Ice: A Memoir of Gangster Life and Redemption -- From South Central to Hollywood
Ice-T and Douglas Century
One World/Ballantine: 288 pages, $25
In order to maintain his street cred and speak honestly about his past -- i.e., to keep it real -- the erstwhile gangster rapper must own up to his crimes. To keep his crossover celebrity and A-list perks, he must also make clear he's gone legit. The gangster rap memoir (if, based on a handful of books, we can declare this a genre) thus balances boast and reflection. Its bible is "The Autobiography of Malcolm X" -- its guilty pleasure, the Iceberg Slim novels.
In his spare, plainspoken autobiography, Ice-T speaks freely and unapologetically of youthful years spent heisting jewelry and other goods throughout the Southland. Like Jay-Z's "Decoded," "Ice" isn't a confessional; the man born Tracy Marrow doesn't purge his sins. Rather he brags about his tactical skills (learned in the Army) and daredevil stunts. But he's also clearly happy to be living a screen star's life of ease, with his swimsuit-model wife at his side, rather than still banging in South Central or, like many of his friends, moldering in jail. Ice-T understands the incredible irony of having become world famous (or infamous) for co-writing a song called "Cop Killer" then finding a decade of sanctuary by playing a police officer on "Law & Order: Special Victims Unit." He's laughing all the way to the bank.
For a story about an orphan turned gangster turned idol, "Ice," written with journalist Douglas Century, is determinedly unsentimental. The author recalls little about his parents, who both died of heart attacks when he was young. He has one anecdote of his mother, a light-skinned woman who often was mistaken for Caucasian. When he was a kid in suburban New Jersey, Marrow too could pass as white. "Honey, people are stupid," his mom explained when he wondered at friends' duplicity.
Issues of identity and misunderstanding permeate Ice-T's life story. Shipped to Los Angeles to live with relatives he didn't know or like, the teenage T soon survived on his own, supporting himself mostly with small crimes. His girlfriend's pregnancy compelled him to join the Army. His years of service saved him from becoming ensnared in the explosion of gangs in his old neighborhood. After an honorable discharge, he became an accomplished thief. He also began rapping.
Books helped save Ice-T. Obsessed with Iceberg Slim, he started turning his and his friends' exploits into verse. Signed to Sire records by Seymour Stein, he became one of the first West Coast rappers to gain national fame. He also helped put the gangster rap lifestyle on the screen, with his starring role in the film "New Jack City" (1991).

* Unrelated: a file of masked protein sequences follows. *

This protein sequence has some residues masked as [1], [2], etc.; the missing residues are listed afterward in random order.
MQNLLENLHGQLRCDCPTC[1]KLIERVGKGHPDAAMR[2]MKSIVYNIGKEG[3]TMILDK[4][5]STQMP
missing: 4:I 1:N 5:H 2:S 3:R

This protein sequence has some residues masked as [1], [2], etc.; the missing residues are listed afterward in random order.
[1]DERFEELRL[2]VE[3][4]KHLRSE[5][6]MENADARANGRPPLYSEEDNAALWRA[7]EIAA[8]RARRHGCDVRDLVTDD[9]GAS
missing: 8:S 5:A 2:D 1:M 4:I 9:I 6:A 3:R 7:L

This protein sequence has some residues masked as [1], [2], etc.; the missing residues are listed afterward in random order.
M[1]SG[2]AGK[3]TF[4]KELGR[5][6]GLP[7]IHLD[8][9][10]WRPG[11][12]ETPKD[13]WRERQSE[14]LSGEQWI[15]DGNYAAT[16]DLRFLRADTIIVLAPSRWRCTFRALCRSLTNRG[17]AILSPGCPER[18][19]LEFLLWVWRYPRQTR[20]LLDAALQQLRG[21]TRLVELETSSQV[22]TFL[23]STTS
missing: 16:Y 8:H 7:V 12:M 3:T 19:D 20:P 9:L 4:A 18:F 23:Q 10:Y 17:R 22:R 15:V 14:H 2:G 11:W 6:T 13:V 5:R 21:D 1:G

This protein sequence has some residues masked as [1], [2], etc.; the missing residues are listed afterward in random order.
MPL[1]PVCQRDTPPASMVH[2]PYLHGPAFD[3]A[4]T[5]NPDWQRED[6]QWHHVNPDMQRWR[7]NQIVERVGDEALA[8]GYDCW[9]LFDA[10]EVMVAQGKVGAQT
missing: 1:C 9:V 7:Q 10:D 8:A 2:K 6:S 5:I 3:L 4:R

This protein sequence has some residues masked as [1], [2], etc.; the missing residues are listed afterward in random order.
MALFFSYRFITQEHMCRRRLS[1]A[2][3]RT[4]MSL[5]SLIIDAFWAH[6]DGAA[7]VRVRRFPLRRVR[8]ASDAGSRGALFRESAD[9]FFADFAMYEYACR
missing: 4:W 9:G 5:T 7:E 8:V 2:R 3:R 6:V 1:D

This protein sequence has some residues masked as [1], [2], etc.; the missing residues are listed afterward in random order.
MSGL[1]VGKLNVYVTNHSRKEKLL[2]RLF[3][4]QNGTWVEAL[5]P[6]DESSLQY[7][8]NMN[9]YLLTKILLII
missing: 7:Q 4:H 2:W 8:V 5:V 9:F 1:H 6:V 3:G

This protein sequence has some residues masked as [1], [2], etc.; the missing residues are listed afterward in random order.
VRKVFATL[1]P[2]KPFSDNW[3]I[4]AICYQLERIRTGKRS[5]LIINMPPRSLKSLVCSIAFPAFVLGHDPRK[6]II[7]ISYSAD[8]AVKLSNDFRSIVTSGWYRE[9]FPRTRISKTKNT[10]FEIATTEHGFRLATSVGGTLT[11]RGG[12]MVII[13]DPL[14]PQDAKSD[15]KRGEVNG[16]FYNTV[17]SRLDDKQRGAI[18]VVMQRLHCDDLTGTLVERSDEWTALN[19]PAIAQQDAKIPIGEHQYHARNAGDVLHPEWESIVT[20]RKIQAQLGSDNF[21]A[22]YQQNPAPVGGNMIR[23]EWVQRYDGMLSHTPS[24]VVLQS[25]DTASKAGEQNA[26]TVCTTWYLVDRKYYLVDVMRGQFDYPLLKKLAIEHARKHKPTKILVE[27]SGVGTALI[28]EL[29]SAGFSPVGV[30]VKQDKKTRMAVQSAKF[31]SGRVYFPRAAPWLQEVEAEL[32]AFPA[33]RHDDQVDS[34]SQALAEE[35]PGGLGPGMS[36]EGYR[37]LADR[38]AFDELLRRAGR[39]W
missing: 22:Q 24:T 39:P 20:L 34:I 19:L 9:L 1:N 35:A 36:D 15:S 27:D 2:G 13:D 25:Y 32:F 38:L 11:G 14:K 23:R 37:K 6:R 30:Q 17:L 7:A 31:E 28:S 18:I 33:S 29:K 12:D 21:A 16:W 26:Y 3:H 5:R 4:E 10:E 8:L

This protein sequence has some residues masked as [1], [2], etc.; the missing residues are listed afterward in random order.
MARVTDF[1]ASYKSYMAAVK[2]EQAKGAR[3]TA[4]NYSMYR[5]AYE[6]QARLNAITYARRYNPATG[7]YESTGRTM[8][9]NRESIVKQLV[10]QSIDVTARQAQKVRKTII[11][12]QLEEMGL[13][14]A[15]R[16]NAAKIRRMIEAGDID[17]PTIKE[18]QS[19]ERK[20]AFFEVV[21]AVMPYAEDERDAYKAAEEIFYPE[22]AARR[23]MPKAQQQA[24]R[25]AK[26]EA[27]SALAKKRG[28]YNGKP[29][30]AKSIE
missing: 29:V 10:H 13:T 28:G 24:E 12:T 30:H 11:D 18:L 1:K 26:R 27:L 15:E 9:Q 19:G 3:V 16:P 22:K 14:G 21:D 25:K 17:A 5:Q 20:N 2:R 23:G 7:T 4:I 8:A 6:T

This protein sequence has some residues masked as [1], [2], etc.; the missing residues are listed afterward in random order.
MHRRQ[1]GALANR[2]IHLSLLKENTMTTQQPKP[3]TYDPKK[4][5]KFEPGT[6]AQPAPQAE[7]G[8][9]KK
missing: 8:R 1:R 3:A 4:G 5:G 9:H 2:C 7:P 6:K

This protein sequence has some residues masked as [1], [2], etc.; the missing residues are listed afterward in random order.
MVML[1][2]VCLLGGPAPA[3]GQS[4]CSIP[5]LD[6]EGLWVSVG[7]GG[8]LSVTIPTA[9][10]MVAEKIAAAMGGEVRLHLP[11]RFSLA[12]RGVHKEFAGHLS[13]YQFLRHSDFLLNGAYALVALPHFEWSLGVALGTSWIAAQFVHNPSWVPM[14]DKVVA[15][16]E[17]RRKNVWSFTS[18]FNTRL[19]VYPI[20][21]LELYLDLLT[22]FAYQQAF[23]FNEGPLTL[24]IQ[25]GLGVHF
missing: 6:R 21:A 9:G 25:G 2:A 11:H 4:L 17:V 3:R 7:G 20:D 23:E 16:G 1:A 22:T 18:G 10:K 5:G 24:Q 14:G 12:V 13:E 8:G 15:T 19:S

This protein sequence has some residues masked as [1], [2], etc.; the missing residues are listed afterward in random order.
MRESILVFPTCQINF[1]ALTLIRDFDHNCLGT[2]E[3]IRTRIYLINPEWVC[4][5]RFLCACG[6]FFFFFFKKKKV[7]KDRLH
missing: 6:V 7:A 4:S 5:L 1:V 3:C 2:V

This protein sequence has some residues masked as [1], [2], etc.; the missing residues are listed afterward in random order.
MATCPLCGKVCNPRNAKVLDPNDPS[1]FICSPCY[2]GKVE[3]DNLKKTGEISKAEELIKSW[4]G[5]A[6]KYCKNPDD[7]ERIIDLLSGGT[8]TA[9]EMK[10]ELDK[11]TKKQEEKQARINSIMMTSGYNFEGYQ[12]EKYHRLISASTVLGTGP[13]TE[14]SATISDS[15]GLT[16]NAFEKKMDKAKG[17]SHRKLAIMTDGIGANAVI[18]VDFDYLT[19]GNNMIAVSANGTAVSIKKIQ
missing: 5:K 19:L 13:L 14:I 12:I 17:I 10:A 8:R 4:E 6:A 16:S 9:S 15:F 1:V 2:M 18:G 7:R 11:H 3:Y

But it's a song he recorded with his rock band Body Count that propelled him into the spotlight. "Cop Killer" became the subject of a boycott and the 1992 presidential campaign. The controversy over it helped take down Warner Bros. records and permanently altered the landscape of the entertainment industry. As Ice-T says, "I tell people today that you don't know what heat is until you've had the President of the United States say your name in anger."
"Ice" is a good name for this memoir -- its writer is a cool cat. He's not sad about his childhood, angry about his upbringing or bitter about being at the center of one of the greatest censorship battles in recent history. He gets mildly defensive about staking his place in history. "Now everyone claims to have been a shot-caller, bank-robber, gunslinger, murderer. But that's really my blueprint," he writes, making a somewhat dubious claim to fame while using a term associated with Jay-Z. Strangely, he also names a chapter after the Jay-Z song "99 Problems." Ice-T was certainly a pioneer, but his songs haven't had the historic power of some by the artists who followed him, such as Jay-Z, Ice Cube and Snoop Dogg.
And those rappers don't have Coco. Ice-T finally veers into sentiment when he writes about Coco, his Jessica Rabbit-esque wife and manager. The man who skips funerals confesses he's softening with age: "But the strange thing is, now that I'm over fifty, I've been getting a lot more open to my feelings."
Few people have known the multiple sides of Los Angeles that Ice-T has. And in case you want to judge him for his sticky-finger past, keep this Ice observation in mind: "One thing I've learned from straddling two worlds: Hollywood is way more gangster than the streets. Hollywood is way colder. Way more vicious."